Rick Scott is declaring a public health emergency across Florida due to the epidemic of heroin and other opioids abuse, addiction, and overdose deaths wracking the Sunshine State.
While the governor signed an executive order Wednesday following action by the U.S. Centers for Disease Control and Prevention, which declared a national opioid epidemic, it comes months after Democrats and a few others around the state urged him to declare an emergency.
Scott’s order will allow state officials to immediately draw down on more than $27 million in federal grant money from the U.S. Department of Health and Human Services Opioid State Targeted Response Grant, awarded to Florida April 21.
Scott’s office said that before that grant award, Florida could have faced months of delays in distributing the money to local communities.
Also, Scott’s executive order calls on Florida Surgeon General Dr. Celeste Philip to issue a standing order for Naloxone, an emergency treatment for opioid overdoses. Naloxone can be used by first responders as an effective and immediate treatment for opioid overdoses.
Scott also directed the Florida Department of Children and Families, the Florida Department of Health and the Florida Department of Law Enforcement to meet with communities in Palm Beach, Manatee, Duval and Orange counties to identify additional strategies.
“I know firsthand how heartbreaking substance abuse can be to a family because it impacted my own family growing up,” Scott stated in a news release. “The individuals struggling with drug use are sons, daughters, mothers, fathers, sisters, brothers and friends and each tragic case leaves loved ones searching for answers and praying for help. Families across our nation are fighting the opioid epidemic, and Florida is going to do everything possible to help our communities.”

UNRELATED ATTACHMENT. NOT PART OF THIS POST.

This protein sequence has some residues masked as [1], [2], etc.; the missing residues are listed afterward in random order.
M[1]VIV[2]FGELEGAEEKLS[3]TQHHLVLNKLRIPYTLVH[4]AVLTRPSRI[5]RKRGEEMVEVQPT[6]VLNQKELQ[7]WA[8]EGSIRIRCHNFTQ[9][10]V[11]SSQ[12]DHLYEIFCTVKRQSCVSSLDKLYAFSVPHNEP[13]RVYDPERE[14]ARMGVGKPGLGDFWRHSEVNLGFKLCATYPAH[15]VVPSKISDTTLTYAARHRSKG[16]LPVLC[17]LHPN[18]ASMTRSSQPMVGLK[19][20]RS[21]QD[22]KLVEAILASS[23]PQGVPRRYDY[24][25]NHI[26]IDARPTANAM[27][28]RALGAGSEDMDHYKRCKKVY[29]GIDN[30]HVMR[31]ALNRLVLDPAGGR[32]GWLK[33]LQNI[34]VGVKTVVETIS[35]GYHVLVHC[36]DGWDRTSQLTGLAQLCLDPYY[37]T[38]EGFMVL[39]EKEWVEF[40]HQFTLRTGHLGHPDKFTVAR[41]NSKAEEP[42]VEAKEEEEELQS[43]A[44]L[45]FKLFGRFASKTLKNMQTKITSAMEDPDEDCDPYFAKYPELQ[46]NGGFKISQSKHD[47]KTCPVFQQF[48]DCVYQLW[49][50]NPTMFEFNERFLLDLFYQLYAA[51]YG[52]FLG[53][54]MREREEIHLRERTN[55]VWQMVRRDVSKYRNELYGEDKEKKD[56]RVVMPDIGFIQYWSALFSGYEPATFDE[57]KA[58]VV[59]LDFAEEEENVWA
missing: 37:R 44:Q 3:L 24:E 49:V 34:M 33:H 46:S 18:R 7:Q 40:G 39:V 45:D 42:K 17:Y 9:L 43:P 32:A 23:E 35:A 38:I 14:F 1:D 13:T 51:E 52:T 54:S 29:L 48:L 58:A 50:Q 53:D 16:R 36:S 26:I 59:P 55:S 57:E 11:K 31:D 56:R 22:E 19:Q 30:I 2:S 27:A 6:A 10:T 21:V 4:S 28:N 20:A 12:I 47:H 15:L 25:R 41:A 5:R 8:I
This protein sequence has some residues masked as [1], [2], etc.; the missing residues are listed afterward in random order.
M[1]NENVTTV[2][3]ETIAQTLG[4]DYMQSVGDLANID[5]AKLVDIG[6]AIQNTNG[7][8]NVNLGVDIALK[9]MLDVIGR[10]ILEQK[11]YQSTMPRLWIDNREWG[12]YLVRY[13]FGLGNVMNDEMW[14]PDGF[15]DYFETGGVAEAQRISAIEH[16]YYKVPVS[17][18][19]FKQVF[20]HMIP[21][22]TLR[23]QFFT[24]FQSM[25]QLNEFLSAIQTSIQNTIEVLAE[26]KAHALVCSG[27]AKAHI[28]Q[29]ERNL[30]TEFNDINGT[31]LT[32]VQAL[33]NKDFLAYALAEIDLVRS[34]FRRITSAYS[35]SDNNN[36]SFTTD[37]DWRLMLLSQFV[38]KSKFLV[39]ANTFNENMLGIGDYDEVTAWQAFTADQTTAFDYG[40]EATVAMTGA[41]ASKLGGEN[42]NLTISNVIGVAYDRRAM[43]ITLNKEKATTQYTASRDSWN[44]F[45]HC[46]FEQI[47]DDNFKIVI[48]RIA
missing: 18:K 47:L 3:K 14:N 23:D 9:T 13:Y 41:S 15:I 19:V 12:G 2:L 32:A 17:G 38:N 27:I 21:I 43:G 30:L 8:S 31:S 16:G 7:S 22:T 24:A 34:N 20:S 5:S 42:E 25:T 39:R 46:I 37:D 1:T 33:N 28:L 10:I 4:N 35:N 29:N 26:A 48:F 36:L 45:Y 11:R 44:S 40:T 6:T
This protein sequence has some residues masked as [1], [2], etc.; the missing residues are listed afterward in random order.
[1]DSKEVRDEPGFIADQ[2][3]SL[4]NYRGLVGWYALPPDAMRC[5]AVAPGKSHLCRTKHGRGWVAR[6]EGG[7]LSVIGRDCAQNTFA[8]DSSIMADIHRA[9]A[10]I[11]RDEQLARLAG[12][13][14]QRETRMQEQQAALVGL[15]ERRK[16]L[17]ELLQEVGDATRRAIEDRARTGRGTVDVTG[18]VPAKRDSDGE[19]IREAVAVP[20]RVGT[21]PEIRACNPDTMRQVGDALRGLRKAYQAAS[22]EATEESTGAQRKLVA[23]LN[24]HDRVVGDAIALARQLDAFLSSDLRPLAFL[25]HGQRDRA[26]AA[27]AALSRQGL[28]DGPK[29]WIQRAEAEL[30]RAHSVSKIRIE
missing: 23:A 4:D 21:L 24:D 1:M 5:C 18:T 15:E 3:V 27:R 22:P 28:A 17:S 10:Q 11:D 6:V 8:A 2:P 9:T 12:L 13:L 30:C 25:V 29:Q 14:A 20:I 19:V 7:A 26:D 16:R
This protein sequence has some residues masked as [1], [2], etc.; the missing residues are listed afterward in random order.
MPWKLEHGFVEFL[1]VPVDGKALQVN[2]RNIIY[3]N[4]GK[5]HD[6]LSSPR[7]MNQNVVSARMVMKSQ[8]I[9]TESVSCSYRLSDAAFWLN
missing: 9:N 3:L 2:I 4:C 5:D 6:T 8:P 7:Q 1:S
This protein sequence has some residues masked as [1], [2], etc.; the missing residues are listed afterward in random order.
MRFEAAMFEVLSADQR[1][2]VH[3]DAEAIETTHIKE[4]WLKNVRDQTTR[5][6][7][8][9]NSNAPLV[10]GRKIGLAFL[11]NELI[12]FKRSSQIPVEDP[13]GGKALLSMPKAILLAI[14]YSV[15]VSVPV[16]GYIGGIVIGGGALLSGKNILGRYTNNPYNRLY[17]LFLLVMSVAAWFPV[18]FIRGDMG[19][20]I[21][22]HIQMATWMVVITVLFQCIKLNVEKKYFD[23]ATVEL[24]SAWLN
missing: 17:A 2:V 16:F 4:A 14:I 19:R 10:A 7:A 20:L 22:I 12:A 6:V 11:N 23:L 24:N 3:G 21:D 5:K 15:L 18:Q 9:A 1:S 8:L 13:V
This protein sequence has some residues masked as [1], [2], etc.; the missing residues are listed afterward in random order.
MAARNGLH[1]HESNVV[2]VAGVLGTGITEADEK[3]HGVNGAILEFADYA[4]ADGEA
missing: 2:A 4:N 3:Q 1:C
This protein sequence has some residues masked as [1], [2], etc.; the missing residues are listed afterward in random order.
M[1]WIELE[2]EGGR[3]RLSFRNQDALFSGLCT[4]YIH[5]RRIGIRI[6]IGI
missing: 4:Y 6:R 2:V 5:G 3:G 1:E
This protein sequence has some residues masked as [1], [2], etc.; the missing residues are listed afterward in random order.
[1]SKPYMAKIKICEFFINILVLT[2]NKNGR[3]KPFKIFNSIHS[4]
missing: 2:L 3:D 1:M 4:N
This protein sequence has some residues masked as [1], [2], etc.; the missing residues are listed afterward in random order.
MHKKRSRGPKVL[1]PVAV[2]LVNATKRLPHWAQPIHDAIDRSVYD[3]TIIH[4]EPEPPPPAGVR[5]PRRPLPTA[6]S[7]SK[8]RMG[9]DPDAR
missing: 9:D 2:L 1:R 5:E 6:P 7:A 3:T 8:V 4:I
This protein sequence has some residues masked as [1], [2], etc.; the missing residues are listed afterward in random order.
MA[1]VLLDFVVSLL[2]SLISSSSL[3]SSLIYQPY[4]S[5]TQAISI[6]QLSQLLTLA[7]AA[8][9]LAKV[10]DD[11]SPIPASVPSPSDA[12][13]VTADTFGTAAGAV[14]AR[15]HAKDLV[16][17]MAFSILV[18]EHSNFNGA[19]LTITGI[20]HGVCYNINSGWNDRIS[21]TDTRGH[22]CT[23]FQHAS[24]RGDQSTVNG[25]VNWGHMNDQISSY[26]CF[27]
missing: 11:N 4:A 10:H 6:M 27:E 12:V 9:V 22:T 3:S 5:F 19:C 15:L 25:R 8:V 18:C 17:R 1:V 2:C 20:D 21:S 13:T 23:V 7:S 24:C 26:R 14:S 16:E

In 2015 opioids were blamed for more than 3,900 deaths in Florida, according to Scott’s order.
And indications are it has become worse since.
On Tuesday, an Orange County heroin and opioid task force assembled by Mayor Teresa Jacobs and Sheriff Jerry Demings heard that treatment of patients with an opioid addition at Aspire, the county’s mental health and substance abuse contractor, has more than doubled since 2015. According to the Orlando Sentinel, it was fueled by a 450 percent increase in heroin addictions.
Attorney General Pam Bondi said the governor’s declarations would “help strengthen our continued efforts to combat the national opioid epidemic claiming lives in Florida by providing additional funding to secure prevention, treatment and recovery support services.”